SPOTLIGHTED PODCAST ALERT (YOUR ARTICLE BEGINS A FEW INCHES DOWN)...
I think by now most people understand the concept of a paywall in mobile apps. Basically it’s the point where in a game you can’t really get much farther without paying something to the developers to buy a power-up or level-up that will get you past a certain point in the game. In gaming there’s also the concept of “pay-to-win”, which is definitely a factor in the Topps WWE Slam Digital Trading Card App as well.
Seth Rollins latest signature card – “Road to Wrestlemania”
Every once in a while during the pre-diamond era Topps would throw out a special card with either a large CC bundle or a “coin subscription” which would double your daily coins for a week. These were typically base set variations in Purple or other colors.
Outside of these areas, most of the in-game cards were available for all free-to-play players. With the advent of diamonds midway through 2017, Topps slowly but surely started to release content that was only available in packs that could be purchased with Diamonds, and thus the true paywall was born.
Johnny Wrestling Relic, also from the “Road to Wrestlemania” Set
Pay-per-view sets were the most affected by Diamonds. Previously the high end PPV content would be available only in very high priced coin packs that were only available if you purchased coins that day. For example, the Survivor Series 2016 Signatures and lowest CC base variants were in a pack that cost 750,000 coins and you had to purchase coins that day to get access. OR the highest end content would be in special cash only bundles alongside coins.
Now PPV sets usually come in three or four pack varieties. For coin-only packs you have access to only the lowest two tiers of base cards, and perhaps if the set has a third component you might be able to pull one of those (by third component I mean a posters, or legends set, not the sigs). The highest tier content, which is now limited to 500cc, and the signature content will only be found in diamond packs, typically costing 100 diamonds for a chance at a sig, and 3000 diamonds for a guaranteed low tier sig and chances at higher tier sigs. The 500cc high tier base set will usually sell out in minutes, which then pulls the diamond packs for a few hours while players have to sit and wait and try to trade for content that should theoretically still be in packs. When the packs return the sold out content will not generate a discount, the packs will still cost the same, just your guaranteed base cards or signatures won’t be in them. Add in a super-low cc base variant and additional signature variants for the “big four” and you’ll see that Topps is making a ton of money off of these paywall only items.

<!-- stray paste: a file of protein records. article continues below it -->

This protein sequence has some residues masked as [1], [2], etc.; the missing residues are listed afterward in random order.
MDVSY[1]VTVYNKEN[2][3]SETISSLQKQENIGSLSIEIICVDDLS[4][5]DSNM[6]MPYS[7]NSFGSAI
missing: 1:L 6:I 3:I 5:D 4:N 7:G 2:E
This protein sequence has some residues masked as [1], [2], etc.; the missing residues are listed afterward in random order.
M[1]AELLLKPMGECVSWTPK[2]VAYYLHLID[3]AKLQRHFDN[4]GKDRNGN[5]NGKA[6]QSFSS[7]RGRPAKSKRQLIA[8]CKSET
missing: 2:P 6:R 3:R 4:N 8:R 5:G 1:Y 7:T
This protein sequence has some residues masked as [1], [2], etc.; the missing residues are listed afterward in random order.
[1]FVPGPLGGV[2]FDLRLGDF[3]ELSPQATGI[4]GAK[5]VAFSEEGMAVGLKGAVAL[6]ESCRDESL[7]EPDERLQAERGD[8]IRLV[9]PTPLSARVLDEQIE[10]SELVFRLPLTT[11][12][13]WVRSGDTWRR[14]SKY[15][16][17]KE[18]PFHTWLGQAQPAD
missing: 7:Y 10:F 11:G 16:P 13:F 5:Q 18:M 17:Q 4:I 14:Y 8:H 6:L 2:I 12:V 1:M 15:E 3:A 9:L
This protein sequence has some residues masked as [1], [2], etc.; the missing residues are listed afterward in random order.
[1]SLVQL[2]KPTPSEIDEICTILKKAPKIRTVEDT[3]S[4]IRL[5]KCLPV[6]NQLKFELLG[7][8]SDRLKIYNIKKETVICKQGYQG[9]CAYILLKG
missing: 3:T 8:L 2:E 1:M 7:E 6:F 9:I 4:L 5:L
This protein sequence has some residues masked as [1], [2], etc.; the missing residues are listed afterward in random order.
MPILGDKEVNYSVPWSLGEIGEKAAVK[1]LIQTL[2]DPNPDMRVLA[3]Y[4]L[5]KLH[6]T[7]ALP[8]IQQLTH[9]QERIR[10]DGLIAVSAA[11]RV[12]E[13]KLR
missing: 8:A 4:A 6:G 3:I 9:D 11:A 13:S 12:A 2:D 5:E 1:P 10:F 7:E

It would be inevitable that sooner or later Topps would release standard insert sets that were only available in diamond packs and in fact they’ve been doing more and more of this type of release. While these cards definitely are more rare in game and will command much more on the secondary market, it’s difficult to discern what their long-term investment potential really is, because of the low CC numbers and limited purchases.
Topps will even paywall only certain cards within an insert set, such as in the case of the Rob Schamberger Illustrated releases. In those sets about half of any given release is only available in coin packs, while the rest are in diamond packs. You do need all of the cards still to obtain the award, so while there are thousands of the non-paywall cards, there are less than 200 of any given paywall card, including the award. The super-popular paywall cards are still running $5-10 apiece, with awards fetching as much as $20 (though more often they’re closer to $10).
Most recently Topps has decided to go back to the paying cash for a specific insert set paradigm with “VECTOR”. For $10 you get that week’s card and 1000 diamonds. This really seems like a slap in the face to paying players because Topps is basically forcing those who want to collect that set to spend cash on each and every card. Of course the overall award for completing Vector is an Alexa Bliss. It’s a 9 card set broken up in 3 waves of 3 cards apiece with an award after each wave and the aforementioned Alexa overall award. The first wave award is Kofi Kingston, the second is Dusty Rhodes.